Editorial


When:
May 12, 2018 @ 2:00 am
2018-05-12T02:00:00+05:30
2018-05-12T02:15:00+05:30
Editorial

12 MAY 2018

Karnataka votes

The fate of this State election has repercussions, nationally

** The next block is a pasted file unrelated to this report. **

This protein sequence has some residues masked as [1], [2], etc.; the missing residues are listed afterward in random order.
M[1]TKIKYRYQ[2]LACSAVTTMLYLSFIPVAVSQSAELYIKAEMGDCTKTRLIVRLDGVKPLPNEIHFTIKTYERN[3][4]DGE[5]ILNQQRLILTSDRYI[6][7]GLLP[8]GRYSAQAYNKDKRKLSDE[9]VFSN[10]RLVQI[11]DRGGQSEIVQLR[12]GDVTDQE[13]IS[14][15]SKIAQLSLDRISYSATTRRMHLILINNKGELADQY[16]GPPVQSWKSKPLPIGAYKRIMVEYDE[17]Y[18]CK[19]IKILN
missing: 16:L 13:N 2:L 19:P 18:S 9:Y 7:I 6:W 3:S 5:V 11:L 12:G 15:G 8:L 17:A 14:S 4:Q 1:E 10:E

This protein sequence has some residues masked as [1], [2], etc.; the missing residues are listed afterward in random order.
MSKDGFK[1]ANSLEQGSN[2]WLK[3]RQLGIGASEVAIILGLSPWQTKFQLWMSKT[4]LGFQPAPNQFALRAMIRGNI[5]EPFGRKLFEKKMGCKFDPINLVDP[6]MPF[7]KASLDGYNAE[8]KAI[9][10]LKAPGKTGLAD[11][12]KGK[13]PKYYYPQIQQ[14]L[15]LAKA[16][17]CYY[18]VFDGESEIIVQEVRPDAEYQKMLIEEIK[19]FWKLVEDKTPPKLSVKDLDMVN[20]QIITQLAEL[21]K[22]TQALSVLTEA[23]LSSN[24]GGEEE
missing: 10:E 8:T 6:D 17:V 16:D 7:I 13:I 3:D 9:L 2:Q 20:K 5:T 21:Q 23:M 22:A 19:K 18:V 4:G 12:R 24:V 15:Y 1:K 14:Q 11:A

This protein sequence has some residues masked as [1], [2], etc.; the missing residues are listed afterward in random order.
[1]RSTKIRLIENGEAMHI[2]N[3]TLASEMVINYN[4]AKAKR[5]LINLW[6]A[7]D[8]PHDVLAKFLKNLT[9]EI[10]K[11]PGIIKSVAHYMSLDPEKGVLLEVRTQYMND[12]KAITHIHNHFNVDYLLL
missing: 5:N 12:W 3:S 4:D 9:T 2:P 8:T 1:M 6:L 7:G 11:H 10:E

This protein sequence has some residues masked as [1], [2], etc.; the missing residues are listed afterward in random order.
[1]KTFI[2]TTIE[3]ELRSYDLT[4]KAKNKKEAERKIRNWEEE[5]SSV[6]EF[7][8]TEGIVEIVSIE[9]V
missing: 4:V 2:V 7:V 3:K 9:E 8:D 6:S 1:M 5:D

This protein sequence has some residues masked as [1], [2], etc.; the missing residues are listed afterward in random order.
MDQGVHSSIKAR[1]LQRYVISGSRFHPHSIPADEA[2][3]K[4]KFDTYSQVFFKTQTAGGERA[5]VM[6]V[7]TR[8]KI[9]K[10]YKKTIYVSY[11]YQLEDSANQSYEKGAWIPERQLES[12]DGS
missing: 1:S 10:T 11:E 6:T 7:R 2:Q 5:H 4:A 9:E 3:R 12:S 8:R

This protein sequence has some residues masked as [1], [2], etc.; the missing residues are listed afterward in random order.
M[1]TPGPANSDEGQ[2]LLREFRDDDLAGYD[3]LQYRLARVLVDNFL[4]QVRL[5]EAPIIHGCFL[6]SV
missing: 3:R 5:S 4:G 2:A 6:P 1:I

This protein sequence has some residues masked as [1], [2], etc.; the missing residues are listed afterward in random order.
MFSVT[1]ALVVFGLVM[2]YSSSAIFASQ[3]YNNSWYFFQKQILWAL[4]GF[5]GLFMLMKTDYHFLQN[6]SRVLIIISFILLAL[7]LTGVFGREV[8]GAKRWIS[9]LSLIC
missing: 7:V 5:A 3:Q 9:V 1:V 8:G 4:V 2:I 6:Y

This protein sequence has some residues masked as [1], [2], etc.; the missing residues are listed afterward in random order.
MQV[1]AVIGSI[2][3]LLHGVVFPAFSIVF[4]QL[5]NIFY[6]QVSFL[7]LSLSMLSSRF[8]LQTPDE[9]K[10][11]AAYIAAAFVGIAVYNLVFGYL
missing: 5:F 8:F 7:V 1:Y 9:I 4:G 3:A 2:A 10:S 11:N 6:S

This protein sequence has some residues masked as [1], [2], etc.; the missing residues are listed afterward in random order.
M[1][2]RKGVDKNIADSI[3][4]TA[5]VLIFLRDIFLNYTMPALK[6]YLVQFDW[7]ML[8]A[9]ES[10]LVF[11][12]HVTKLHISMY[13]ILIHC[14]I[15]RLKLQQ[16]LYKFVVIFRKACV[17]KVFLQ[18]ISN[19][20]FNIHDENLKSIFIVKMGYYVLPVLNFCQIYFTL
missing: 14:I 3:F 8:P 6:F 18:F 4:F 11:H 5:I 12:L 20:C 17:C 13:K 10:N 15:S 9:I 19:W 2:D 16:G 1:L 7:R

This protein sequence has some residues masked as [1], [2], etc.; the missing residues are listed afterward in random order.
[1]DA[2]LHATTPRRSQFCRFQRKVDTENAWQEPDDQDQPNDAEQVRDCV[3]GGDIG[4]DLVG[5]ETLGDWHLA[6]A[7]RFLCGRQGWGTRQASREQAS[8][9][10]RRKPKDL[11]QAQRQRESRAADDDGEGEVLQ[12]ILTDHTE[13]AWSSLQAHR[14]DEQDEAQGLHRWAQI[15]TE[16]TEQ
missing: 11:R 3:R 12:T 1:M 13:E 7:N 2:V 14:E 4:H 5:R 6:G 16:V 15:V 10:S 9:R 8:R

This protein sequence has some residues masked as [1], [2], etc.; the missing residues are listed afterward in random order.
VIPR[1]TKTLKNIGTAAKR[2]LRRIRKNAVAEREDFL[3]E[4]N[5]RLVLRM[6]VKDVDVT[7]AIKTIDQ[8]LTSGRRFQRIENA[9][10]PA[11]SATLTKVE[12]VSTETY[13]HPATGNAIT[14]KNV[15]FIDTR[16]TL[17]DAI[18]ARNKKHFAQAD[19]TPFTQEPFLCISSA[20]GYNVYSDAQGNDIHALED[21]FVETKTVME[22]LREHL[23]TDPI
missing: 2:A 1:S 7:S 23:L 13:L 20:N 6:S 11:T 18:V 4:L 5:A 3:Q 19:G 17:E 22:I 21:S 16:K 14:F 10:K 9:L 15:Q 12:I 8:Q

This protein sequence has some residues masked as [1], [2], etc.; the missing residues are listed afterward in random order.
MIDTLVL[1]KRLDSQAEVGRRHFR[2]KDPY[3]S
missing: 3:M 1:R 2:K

No matter who wins, the Karnataka Assembly election is set to redraw the political landscape at the national level prior to the 2019 Lok Sabha poll. True, elections are due later this year in Madhya Pradesh, Chhattisgarh and Rajasthan, but the Karnataka verdict could colour these too. Winning Karnataka is essential for the BJP’s plans to present itself as a truly pan-Indian party, one with a presence in the south. It will also provide a fillip to its unrealistic boast of creating a Congress-mukt Bharat. For the Congress, Karnataka is critical. It is the only really large State where it is in power and the only one in the south, if we discount Puducherry. It is nowhere close to being a contender in Tamil Nadu and Andhra Pradesh, and currently is a poor second to the TRS in Telangana and the LDF in Kerala. A loss in Karnataka will be perceived as a serious setback to the Congress’s plans to mount a challenge to the BJP next year. For the BJP, a failure to wrest Karnataka will be difficult to ingest. As the principal opposition party that won a majority of the Lok Sabha seats from Karnataka in 2014, the BJP was the front-runner until the last bend. Over the last year, there is a perception that it has lost some of its earlier connect with the southern State, allowing Chief Minister Siddaramaiah to stage a fightback. With regional sentiments running high, the consolidation of the Hindu vote is not happening in favour of the BJP; indeed, Mr. Siddaramaiah has shrewdly and cynically fanned linguistic and caste emotions to paint the BJP as a pro-Hindi party opposed to regional sentiments. To this end, the Congress pushed ahead with its plans for a separate Karnataka flag, and the status of a religion for the Lingayat sect.